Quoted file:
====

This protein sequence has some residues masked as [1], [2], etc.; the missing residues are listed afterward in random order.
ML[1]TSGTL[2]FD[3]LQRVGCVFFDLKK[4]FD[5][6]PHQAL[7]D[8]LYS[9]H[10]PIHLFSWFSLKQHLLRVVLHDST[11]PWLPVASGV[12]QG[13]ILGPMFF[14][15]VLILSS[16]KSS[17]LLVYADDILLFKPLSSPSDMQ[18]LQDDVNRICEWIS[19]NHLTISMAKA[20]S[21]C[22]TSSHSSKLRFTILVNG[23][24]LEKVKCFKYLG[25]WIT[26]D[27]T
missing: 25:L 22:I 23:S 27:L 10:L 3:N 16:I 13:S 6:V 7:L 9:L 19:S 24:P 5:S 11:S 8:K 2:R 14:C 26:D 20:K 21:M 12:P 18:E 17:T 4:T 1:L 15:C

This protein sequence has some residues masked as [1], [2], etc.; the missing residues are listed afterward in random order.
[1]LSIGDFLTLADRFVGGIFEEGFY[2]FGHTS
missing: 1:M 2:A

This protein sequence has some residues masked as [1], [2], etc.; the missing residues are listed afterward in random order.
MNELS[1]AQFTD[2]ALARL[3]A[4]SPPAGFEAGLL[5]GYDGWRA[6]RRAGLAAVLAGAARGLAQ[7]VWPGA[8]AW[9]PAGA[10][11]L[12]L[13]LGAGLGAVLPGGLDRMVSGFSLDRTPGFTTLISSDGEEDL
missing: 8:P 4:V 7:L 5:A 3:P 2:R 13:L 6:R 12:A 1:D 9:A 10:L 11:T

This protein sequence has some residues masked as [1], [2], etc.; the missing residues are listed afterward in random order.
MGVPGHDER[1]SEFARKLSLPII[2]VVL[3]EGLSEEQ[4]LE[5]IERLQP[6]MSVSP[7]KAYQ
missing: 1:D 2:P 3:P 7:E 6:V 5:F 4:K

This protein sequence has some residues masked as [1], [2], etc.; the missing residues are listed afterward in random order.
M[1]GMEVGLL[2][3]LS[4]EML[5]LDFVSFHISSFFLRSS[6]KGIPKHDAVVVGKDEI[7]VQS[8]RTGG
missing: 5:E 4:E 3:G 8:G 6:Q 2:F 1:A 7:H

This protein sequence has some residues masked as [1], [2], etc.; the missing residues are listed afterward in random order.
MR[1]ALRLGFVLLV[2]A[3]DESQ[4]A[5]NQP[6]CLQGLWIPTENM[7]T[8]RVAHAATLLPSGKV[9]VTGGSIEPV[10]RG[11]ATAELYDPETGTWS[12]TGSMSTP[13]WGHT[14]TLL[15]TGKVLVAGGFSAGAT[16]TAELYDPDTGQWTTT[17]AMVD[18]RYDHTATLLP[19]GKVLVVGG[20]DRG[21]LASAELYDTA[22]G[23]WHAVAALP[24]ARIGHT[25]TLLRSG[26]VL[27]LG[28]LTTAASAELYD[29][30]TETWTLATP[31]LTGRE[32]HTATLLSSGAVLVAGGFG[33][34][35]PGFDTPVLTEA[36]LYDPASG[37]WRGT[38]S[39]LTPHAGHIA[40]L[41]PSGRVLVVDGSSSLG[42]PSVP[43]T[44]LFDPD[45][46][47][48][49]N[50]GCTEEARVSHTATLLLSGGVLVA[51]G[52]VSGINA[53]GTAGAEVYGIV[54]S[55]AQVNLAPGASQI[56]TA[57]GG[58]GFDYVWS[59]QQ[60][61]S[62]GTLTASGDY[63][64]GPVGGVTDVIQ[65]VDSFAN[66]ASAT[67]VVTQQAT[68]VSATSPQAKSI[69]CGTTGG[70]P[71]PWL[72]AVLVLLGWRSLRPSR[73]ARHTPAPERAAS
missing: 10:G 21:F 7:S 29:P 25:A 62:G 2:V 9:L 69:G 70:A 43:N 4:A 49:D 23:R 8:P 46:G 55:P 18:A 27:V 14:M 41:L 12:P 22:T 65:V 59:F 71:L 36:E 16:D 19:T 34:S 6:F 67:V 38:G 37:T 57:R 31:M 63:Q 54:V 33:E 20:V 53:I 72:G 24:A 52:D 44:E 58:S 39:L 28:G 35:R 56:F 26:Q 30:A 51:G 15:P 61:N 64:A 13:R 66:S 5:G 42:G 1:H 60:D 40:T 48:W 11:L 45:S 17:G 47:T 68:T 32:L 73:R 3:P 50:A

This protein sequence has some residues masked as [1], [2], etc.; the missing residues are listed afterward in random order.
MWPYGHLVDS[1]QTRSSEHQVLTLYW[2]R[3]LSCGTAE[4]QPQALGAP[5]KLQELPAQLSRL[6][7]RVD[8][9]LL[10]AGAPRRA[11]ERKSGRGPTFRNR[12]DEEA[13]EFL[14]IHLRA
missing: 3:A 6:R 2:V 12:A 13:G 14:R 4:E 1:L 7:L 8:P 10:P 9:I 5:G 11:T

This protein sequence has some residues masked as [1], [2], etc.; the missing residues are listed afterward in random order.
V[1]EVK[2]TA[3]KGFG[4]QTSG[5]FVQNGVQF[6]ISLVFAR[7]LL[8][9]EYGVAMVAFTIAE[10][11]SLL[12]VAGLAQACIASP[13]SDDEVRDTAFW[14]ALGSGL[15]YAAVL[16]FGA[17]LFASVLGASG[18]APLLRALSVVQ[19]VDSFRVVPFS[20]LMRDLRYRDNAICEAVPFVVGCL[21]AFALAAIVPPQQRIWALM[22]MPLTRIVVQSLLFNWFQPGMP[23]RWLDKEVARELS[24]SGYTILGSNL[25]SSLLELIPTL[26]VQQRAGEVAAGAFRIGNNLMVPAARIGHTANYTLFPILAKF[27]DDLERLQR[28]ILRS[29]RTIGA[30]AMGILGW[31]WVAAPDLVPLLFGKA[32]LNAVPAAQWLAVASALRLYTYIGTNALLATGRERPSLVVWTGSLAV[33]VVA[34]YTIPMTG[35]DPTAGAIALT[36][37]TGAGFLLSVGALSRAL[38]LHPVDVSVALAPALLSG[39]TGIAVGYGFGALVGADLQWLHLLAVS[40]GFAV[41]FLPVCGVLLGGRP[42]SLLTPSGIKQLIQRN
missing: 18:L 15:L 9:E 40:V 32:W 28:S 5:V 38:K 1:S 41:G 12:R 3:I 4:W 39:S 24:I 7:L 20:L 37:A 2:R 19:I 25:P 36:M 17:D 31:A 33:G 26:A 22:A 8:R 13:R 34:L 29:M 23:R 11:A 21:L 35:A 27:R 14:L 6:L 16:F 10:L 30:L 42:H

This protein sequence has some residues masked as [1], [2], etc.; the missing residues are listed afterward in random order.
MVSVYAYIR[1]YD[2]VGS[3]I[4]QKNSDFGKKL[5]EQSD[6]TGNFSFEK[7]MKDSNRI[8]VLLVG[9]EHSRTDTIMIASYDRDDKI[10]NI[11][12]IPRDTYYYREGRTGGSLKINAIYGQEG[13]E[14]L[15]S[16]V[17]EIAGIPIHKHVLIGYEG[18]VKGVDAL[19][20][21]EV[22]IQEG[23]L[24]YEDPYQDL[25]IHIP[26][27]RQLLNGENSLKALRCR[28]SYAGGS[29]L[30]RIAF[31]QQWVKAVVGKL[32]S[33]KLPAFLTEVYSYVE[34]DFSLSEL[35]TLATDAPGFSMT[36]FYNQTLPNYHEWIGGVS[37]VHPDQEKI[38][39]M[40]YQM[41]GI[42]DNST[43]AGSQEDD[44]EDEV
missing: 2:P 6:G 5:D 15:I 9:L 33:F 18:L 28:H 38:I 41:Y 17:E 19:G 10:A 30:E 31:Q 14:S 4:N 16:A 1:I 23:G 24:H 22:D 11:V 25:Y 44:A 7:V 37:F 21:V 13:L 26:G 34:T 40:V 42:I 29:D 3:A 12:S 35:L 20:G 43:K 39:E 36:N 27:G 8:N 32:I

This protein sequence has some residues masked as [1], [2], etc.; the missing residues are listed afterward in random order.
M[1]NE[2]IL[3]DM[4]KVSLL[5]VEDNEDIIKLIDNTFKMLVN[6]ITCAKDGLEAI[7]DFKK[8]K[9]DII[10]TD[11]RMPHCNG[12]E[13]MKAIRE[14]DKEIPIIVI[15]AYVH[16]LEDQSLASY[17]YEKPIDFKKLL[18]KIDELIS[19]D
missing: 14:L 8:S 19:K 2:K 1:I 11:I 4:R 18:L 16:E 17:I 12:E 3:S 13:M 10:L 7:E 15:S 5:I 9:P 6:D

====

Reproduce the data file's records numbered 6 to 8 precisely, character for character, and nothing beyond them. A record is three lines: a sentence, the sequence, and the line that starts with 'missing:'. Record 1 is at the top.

This protein sequence has some residues masked as [1], [2], etc.; the missing residues are listed afterward in random order.
MR[1]ALRLGFVLLV[2]A[3]DESQ[4]A[5]NQP[6]CLQGLWIPTENM[7]T[8]RVAHAATLLPSGKV[9]VTGGSIEPV[10]RG[11]ATAELYDPETGTWS[12]TGSMSTP[13]WGHT[14]TLL[15]TGKVLVAGGFSAGAT[16]TAELYDPDTGQWTTT[17]AMVD[18]RYDHTATLLP[19]GKVLVVGG[20]DRG[21]LASAELYDTA[22]G[23]WHAVAALP[24]ARIGHT[25]TLLRSG[26]VL[27]LG[28]LTTAASAELYD[29][30]TETWTLATP[31]LTGRE[32]HTATLLSSGAVLVAGGFG[33][34][35]PGFDTPVLTEA[36]LYDPASG[37]WRGT[38]S[39]LTPHAGHIA[40]L[41]PSGRVLVVDGSSSLG[42]PSVP[43]T[44]LFDPD[45][46][47][48][49]N[50]GCTEEARVSHTATLLLSGGVLVA[51]G[52]VSGINA[53]GTAGAEVYGIV[54]S[55]AQVNLAPGASQI[56]TA[57]GG[58]GFDYVWS[59]QQ[60][61]S[62]GTLTASGDY[63][64]GPVGGVTDVIQ[65]VDSFAN[66]ASAT[67]VVTQQAT[68]VSATSPQAKSI[69]CGTTGG[70]P[71]PWL[72]AVLVLLGWRSLRPSR[73]ARHTPAPERAAS
missing: 10:G 21:F 7:S 29:P 25:A 62:G 2:V 9:L 69:G 70:A 43:N 4:A 49:D 23:R 8:P 46:G 55:P 18:A 27:V 14:M 41:L 12:P 22:T 65:V 59:F 71:L 36:E 16:D 19:T 34:S 6:F 67:V 38:G 37:T 57:R 31:M 63:Q 54:V 33:E 20:V 53:I 72:G 24:A 52:D 44:E 58:S 39:L 28:G 35:R 56:F 26:Q 30:A 51:G 15:P 61:N 64:A 13:R 66:S 5:G 42:G 1:H 60:D 40:T 48:W 11:L 45:S 17:G 47:T 68:T 32:L 73:R 3:P 50:A

This protein sequence has some residues masked as [1], [2], etc.; the missing residues are listed afterward in random order.
MWPYGHLVDS[1]QTRSSEHQVLTLYW[2]R[3]LSCGTAE[4]QPQALGAP[5]KLQELPAQLSRL[6][7]RVD[8][9]LL[10]AGAPRRA[11]ERKSGRGPTFRNR[12]DEEA[13]EFL[14]IHLRA
missing: 3:A 6:R 2:V 12:A 13:G 14:R 4:E 1:L 7:L 8:P 10:P 9:I 5:G 11:T

This protein sequence has some residues masked as [1], [2], etc.; the missing residues are listed afterward in random order.
V[1]EVK[2]TA[3]KGFG[4]QTSG[5]FVQNGVQF[6]ISLVFAR[7]LL[8][9]EYGVAMVAFTIAE[10][11]SLL[12]VAGLAQACIASP[13]SDDEVRDTAFW[14]ALGSGL[15]YAAVL[16]FGA[17]LFASVLGASG[18]APLLRALSVVQ[19]VDSFRVVPFS[20]LMRDLRYRDNAICEAVPFVVGCL[21]AFALAAIVPPQQRIWALM[22]MPLTRIVVQSLLFNWFQPGMP[23]RWLDKEVARELS[24]SGYTILGSNL[25]SSLLELIPTL[26]VQQRAGEVAAGAFRIGNNLMVPAARIGHTANYTLFPILAKF[27]DDLERLQR[28]ILRS[29]RTIGA[30]AMGILGW[31]WVAAPDLVPLLFGKA[32]LNAVPAAQWLAVASALRLYTYIGTNALLATGRERPSLVVWTGSLAV[33]VVA[34]YTIPMTG[35]DPTAGAIALT[36][37]TGAGFLLSVGALSRAL[38]LHPVDVSVALAPALLSG[39]TGIAVGYGFGALVGADLQWLHLLAVS[40]GFAV[41]FLPVCGVLLGGRP[42]SLLTPSGIKQLIQRN
missing: 18:L 15:L 9:E 40:V 32:W 28:S 5:V 38:K 1:S 41:G 12:R 3:I 4:W 39:S 24:I 7:L 20:L 37:A 2:R 19:I 25:P 36:M 17:D 31:A 33:G 26:A 22:A 8:R 13:R 34:L 29:M 23:R 11:A 21:L 35:A 27:R 14:L 6:L 16:F 10:L 30:L 42:H